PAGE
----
Tucked way under the hill and half hidden by 10,000 young trees it’s easy to forget how vast the area is covered by Stanley Growers Ltd. in the Falkland Islands, to the east of the capital Stanley.
Taking advantage on an Open Day visitors dropped by and were expertly guided around the two heated hydroponic greenhouses, a number of the 44 poly-tunnels and shown the 15 acres of field potatoes.
What once was a simple half acre heated green house with three staff producing 10 salad varieties now boasts 18 employees producing over 50 varieties of salads, herbs, vegetable and fruits at different times of the year.
Speaking to Penguin News, owner Tim Miller explained that the idea for the open day had simply been that they hadn’t had one for many years. He said a number of people who had come to the Garden Centre had shown an interest in the source of their fresh produce.
He said: “Also people are becoming more environmentally conscious about their food and how is it produced.” He thought some newcomers, “might not be aware that all that we grow in the greenhouses is pesticide free. And that certainly seemed to be a big topic of interest in all of the groups.”
Mr Miller explained: “Several were also interested in how we get rid of people’s nasty old hydrocarbon waste – engine oil – and totally dispose of it in an environmentally friendly way and in the process turn it back into energy and heat the greenhouses out of it.”
Stanley Growers since 1998 has used natural predator pest control, and the same year they started using all waste oils for greenhouse heating. They have not bought conventional heating fuel since 2000. Waste oils and dirty diesel and kerosene is sourced from fishing, BAS and cruise vessels. They are also Premier Oil’s approved onshore disposer of waste oils and their whole storage and burning system meets UK North Sea Standards.
They are also the Islands' principal importer and supplier of vegetables herbs and fruits year round and imported salads in winter. They airfreight in an average of 1 ton per week of fresh produce from Santiago. A further 20-30 tons a month is imported by refrigerated containers from Montevideo and Covent Garden Market in London.
Stanley Growers markets are Stanley retailers and caterers, lodges in the camp, local vessels, BAS and other scientific vessels, fishing and expedition cruise vessels.
The various fruits in the fruit cages attracted many positive comments (delicious looking raspberries, blackberries, blueberries, tayberries and loganberries to name a few). Mr. Miller said: “And if you were wondering what the pots of calendulas were doing in the fruit cages they are to attract hover flies – the hover fly is the only insect pollinator the Falklands has got.”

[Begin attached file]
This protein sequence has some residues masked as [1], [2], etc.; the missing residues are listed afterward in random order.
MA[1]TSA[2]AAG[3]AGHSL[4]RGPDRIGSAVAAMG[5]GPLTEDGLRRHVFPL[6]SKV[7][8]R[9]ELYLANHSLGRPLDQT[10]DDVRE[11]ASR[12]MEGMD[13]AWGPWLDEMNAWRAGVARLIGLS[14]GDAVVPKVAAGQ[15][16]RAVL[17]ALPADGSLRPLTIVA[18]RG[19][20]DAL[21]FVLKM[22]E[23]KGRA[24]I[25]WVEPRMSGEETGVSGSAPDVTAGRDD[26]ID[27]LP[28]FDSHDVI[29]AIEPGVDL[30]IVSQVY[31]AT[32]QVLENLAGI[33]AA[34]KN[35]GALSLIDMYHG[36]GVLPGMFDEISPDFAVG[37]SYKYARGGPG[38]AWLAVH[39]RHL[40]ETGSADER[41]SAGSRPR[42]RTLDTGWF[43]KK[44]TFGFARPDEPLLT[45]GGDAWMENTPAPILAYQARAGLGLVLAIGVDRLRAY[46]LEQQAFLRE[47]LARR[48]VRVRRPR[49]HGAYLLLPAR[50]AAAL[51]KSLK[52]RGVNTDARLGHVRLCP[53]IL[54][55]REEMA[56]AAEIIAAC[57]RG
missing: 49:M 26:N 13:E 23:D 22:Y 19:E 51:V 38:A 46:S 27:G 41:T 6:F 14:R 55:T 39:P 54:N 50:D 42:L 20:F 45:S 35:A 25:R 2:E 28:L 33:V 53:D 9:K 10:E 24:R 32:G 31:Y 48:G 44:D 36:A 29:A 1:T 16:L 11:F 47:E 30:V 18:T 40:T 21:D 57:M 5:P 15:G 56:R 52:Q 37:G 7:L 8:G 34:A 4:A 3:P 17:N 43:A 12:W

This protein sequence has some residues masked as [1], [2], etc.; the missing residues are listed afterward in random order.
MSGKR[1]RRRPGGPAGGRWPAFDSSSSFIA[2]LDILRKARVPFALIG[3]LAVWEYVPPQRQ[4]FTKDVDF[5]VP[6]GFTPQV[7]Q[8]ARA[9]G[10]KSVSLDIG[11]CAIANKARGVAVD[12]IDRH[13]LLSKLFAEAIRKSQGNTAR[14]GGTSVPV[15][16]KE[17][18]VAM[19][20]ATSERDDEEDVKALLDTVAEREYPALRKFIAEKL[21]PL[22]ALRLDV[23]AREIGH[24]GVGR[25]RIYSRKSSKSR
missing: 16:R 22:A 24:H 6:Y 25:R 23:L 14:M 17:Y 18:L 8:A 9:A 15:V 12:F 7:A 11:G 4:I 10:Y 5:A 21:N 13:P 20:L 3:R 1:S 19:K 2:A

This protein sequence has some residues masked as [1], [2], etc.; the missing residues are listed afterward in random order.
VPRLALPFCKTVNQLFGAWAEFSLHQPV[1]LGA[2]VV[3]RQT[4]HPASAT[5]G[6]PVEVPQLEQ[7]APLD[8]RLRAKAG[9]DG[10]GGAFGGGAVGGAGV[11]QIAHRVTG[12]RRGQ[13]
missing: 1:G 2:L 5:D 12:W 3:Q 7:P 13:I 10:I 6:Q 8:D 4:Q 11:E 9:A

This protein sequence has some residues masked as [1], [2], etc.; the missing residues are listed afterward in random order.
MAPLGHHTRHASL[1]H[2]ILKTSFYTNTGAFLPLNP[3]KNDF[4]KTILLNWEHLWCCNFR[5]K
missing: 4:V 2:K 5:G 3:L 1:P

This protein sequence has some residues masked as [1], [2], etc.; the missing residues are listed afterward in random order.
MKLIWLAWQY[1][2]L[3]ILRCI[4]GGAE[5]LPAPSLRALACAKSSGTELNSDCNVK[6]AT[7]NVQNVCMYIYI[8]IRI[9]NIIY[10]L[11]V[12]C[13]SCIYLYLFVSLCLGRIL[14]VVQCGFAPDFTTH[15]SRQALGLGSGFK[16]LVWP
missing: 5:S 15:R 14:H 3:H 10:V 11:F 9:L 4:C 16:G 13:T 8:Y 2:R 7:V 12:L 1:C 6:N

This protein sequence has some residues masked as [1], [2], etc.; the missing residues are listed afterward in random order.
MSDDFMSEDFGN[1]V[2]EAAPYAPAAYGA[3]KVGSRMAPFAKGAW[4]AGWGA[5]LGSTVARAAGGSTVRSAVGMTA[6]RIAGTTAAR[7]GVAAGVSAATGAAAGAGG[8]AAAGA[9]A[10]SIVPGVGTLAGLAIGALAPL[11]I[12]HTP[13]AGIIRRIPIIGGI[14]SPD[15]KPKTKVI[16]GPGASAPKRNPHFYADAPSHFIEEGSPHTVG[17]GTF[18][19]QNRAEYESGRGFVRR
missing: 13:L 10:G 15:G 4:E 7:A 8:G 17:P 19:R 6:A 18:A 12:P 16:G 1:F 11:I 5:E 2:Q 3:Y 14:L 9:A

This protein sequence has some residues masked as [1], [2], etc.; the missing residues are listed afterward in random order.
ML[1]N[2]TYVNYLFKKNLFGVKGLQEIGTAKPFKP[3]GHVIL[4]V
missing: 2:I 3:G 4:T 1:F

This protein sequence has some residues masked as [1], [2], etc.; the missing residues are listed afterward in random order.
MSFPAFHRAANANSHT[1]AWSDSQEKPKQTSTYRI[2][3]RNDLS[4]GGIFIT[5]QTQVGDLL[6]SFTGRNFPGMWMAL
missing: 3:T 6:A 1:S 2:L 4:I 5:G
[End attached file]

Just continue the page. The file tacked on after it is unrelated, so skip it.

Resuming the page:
Outlining some statistics, he said in a season they produce about 20 tons of tomatoes, 8 tons of cucumbers, 8 tons of peppers, 75,000 head of lettuce, about 1 ton of Christmas potatoes (Ted Jones at San Carlos grows one third of those).
He said some of the costs surprise people: “Our electric bill is about £32,000 and water costs us £16,000 a year.” They would like to have wind turbines or solar panels but these are not compatible with the current power station: “We would have to go independent off the grid as the power station can’t handle anything much in the way of variation in terms of power coming up the line ... but this may be possible with the new power station.”
A 30-year supply agreement to the British Forces ended last September but Mr. Miller assured they were “getting more and more confident now that we can get by without them. It has been a difficult season cash-wise and I have had to dip very deeply into my pension fund to provide the cash to keep the place going this season.”
In order to cover the shortfall he put £45,000 of his own money in to the company and has scrapped his salary for 12 months, “...at 68 I was able to do it as I get the state OAP.”
In fact, if anyone spotted the unusual sight of cantaloupe melons growing in the main hydroponic greenhouse, these lovely treats are one of the crops in the place of those being grown for the MoD. Some of the new crops they tried have worked, “others haven’t as we thought they might not,” and along with “some other new ideas,” they feel they can
“There’s a growing tourism demand with ships in the summer and that’s probably only going to increase.”
Mr. Miller said one of the comments that most touched him at the open day came from a friend, a Zimbabwean de-miner, who said: “A hundred Tim Millers in Zimbabwe with our climate we’d be feeding the world…”
Originally set up and owned by FIDC Stanley Growers started production in late 1987 and Tim joined as trainee manager in April 1988. He became manager in 1990 and with Jan bought the business from FIDC by 1995 and finally purchased the assets in 2010. The land is owned by the Falkland Islands Government but on secure long term lease to Stanley Growers. (Penguin News).-
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Hey sourpuss, ever seen yourself in the mirror ?Mar 02nd, 2019 - 08:42 pm +2
I think some journalistic camera licence- those hook like beef tomatoes- that variety is not grown commercially in the IslandsMar 02nd, 2019 - 09:52 pm 0
Looks good. Impressive building the business up like that. :)Mar 04th, 2019 - 01:33 pm 0
Sorry to inform you that almost everything you eat is genetically altered. Wheat, maize, vegetables, fruit, cows, pigs... all created by humans. Wild tomatoes are the size of a pea, carrots weren't orange until recently, grass seeds are nothing worth eating, aurochs wouldn't stand around to be milked and you wouldn't get much if they did. At least now that you're living in the EU your beef isn't full of hormones, but there is nothing natural about your diet.